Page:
Dog castration - whether or not to neuter my male dog

Discussion in 'Labrador behaviour' started by simonD, Apr 3, 2017.

  1. simonD

    simonD Registered Users

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    Other Threads You May Find Helpful The Forum RecommendsGeneral information on neutering and Information about castration



    I know topic been done to death but just interested in members views on castration. I have had labs most of my life and only with our last lab did I castrate. He simply was chasing bitches like I never have seen before. The vet, interestingly, wasn't convinced castrating would help but it worked instantly and to be honest his already good behaviour became really even easier for us living in fairly populated dog area - south coast UK.

    We now have a great successor to him, Archie, who is now 16 months. He has the gentlest temperament, great on recall etc. He is a family pet from working strain. Basically most days he is at family home or with the hundreds of other dogs in the local park - each one it appears with the prerequisite ball and unwilling to play with anyone else. Archie is recently definitely sniffing scents with great interest and air scenting. He isn't dashing off but sometimes is choosing not to immediately come on recall, preferring to sniff out grass or any nearby bitches first. Really isn't a great problem.

    However, it is clear there are two schools of thought on neutering. One of the elder respected local dog trainers suggests neutering when reaches full maturity and when I have mentioned reasons not to her response was, "I've heard it all before". I am not planning to neuter unless good reason to BUT I do feel as an intact dog there is ? greater chance of him been "beaten up" by less nice intact dogs plus other associated issues. I'm also after some assurance that this noticeable increased interest in sex is likely to subside with maturity. Because, if not, I do wonder if there is a place for neutering. I know leaving him is definitely, medically, in his best interest, like raw feeding probably is, but I do wonder if, unfortunately for him, it is sometimes in the owners best interest to neuter?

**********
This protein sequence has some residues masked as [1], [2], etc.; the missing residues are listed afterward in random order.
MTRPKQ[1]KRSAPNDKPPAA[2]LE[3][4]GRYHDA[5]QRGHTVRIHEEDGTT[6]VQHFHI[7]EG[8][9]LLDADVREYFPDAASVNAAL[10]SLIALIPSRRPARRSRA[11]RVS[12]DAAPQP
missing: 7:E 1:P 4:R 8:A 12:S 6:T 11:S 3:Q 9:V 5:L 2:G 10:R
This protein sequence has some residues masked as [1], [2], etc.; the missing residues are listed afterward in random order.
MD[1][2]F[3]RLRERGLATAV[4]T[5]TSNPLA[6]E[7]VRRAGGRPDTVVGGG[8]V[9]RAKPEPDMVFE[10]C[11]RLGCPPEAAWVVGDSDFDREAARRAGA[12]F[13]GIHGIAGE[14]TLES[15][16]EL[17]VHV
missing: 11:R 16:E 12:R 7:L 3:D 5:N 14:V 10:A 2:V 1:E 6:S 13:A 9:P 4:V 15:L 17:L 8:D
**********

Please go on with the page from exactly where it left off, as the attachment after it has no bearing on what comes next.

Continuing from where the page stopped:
2. JulieT

    JulieT Registered Users

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    I can only give you my experience - I've lived with 2 entire dogs growing up (a Collie and a Labrador) and I have an entire male now.

    Sniffing scents and ignoring recall is definitely not restricted to entire males! My bitch is completely capable of doing this! :D

    I think you do have to work a bit harder with an entire male in some respects. As he got older, Charlie piled on muscle on his shoulders and hind legs and he is a very strong dog indeed. He learned things like if he picks his moments he can lunge hard enough to pull me off balance and get to what he wants to get to - so we spent a LONG time walking down the middle of the road! :D My bitch just isn't strong enough to do this. And I definitely have to watch that he doesn't pee on things in pets at home, but we pretty much get round without problem these days. Apart from that, I haven't had any problems.

    I think his interest in girls definitely got more intense as he got older, and he can be a little bit annoying around my entire bitch - obviously a lot worse when she is in season. But generally, he is more responsive to me - even around bitches close to their season - than the average pet. So it all comes down to training. Obviously, since I have an entire bitch too, I have lots of training opportunities and can train coming away from a very interesting smelling girl from the comfort of my armchair! :D

    Living in a busy place is actually a benefit when it comes to this kind of training, because you will have plenty of opportunity to train around bitches, including bitches in season. We meet a bitch in season off lead on Wimbledon Common about once every 2 weeks. :rolleyes: I know, seriously. :rolleyes:
     
  3. kateincornwall

    kateincornwall Registered Users

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    Hi , this is , I think , a personal decision , but one you should make as an informed decision and definitely not one to rush into . I did have my dog castrated at around a year old , but in hindsight , I probably would have been better allowing him to mature even more . I don't regret my decision, because whats the point ? Even more important is that Sam has lymphoma which may or may not be genetic , and so the thought of an accidental mating makes me go cold . Just take your time , get all the information you can , and do what you feel is right .